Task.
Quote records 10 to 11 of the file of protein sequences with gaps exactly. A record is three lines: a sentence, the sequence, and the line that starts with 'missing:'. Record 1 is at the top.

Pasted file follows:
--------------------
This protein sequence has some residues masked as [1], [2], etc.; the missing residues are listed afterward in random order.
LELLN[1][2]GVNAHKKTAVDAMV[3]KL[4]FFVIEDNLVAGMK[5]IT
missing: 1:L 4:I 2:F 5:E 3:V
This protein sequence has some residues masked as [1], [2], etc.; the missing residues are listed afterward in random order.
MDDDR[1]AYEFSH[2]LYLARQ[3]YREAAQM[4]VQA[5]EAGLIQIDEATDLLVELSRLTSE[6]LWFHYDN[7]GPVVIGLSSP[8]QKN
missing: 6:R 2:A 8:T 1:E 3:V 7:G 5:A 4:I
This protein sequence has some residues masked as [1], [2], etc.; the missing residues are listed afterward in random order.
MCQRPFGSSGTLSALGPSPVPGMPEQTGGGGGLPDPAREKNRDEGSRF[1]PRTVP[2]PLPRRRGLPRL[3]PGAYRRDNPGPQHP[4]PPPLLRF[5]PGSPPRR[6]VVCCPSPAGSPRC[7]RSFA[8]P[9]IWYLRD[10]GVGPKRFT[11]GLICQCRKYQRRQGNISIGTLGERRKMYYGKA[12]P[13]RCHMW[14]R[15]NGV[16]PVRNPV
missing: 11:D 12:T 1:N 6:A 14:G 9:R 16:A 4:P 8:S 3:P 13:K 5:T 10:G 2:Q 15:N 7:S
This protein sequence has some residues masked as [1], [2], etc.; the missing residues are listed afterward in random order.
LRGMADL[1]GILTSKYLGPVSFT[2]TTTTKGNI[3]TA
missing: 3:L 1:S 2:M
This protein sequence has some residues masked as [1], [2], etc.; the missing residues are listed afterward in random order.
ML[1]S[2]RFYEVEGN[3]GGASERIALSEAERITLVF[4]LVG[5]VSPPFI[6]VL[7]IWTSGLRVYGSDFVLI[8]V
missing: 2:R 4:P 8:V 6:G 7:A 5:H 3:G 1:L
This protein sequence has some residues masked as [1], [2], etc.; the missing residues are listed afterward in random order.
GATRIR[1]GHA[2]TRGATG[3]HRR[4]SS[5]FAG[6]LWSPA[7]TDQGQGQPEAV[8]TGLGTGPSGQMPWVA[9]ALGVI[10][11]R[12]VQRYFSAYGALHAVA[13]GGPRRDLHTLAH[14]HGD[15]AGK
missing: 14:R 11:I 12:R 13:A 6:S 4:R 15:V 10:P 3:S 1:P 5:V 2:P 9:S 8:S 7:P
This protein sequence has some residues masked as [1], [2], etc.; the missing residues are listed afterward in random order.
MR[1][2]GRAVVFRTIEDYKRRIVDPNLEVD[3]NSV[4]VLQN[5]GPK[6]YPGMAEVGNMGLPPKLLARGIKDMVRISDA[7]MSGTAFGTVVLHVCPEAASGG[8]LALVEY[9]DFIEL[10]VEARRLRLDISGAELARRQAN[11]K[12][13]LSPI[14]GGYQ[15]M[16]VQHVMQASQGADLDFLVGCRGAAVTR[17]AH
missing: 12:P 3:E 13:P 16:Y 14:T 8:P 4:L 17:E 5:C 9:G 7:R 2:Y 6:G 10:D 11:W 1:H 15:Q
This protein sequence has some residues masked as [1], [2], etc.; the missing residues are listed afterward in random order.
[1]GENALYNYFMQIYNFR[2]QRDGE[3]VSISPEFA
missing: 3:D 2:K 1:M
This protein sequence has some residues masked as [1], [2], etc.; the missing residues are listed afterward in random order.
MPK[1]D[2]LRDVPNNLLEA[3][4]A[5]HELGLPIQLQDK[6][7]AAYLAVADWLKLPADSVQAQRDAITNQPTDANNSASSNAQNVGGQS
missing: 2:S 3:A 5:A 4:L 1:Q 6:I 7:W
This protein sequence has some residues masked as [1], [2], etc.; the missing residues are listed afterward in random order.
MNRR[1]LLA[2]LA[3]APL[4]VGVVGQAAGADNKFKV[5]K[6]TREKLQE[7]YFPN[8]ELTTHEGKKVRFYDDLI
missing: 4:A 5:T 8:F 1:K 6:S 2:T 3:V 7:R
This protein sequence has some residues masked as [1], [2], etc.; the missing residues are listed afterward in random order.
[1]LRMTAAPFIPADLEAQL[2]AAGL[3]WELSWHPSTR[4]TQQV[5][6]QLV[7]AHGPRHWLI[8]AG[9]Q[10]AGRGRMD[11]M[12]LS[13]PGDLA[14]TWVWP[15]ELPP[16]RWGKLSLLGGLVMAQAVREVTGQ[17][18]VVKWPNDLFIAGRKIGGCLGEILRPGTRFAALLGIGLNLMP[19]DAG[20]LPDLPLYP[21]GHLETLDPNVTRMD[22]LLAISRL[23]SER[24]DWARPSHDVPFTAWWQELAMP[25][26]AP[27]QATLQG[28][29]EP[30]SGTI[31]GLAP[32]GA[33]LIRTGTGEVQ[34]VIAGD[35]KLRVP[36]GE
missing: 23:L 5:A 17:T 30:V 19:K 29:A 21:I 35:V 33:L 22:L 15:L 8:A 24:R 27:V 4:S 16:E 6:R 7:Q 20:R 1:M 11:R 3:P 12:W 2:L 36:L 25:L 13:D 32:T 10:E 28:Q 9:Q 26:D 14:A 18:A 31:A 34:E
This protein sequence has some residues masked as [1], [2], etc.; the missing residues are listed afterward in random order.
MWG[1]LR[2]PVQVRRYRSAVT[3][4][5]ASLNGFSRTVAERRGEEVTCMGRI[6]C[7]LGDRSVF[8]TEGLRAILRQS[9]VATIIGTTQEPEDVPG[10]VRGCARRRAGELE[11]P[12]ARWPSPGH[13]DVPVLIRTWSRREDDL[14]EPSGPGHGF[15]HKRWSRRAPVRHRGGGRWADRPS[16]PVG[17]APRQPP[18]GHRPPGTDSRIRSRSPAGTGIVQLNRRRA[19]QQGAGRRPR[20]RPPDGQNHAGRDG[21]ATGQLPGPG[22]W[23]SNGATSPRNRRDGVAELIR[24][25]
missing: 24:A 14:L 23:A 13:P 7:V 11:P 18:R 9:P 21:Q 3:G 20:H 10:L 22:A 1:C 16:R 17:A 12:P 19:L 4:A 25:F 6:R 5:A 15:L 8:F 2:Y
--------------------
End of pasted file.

This protein sequence has some residues masked as [1], [2], etc.; the missing residues are listed afterward in random order.
MNRR[1]LLA[2]LA[3]APL[4]VGVVGQAAGADNKFKV[5]K[6]TREKLQE[7]YFPN[8]ELTTHEGKKVRFYDDLI
missing: 4:A 5:T 8:F 1:K 6:S 2:T 3:V 7:R
This protein sequence has some residues masked as [1], [2], etc.; the missing residues are listed afterward in random order.
[1]LRMTAAPFIPADLEAQL[2]AAGL[3]WELSWHPSTR[4]TQQV[5][6]QLV[7]AHGPRHWLI[8]AG[9]Q[10]AGRGRMD[11]M[12]LS[13]PGDLA[14]TWVWP[15]ELPP[16]RWGKLSLLGGLVMAQAVREVTGQ[17][18]VVKWPNDLFIAGRKIGGCLGEILRPGTRFAALLGIGLNLMP[19]DAG[20]LPDLPLYP[21]GHLETLDPNVTRMD[22]LLAISRL[23]SER[24]DWARPSHDVPFTAWWQELAMP[25][26]AP[27]QATLQG[28][29]EP[30]SGTI[31]GLAP[32]GA[33]LIRTGTGEVQ[34]VIAGD[35]KLRVP[36]GE
missing: 23:L 5:A 17:T 30:V 19:K 29:A 21:I 35:V 33:L 22:L 15:L 8:A 24:R 27:V 4:S 16:E 6:R 7:Q 20:R 1:M 11:R 3:P 12:W 2:L 36:L 25:L 13:D 32:T 10:E 28:Q 9:Q 26:D 14:A 18:A 31:A 34:E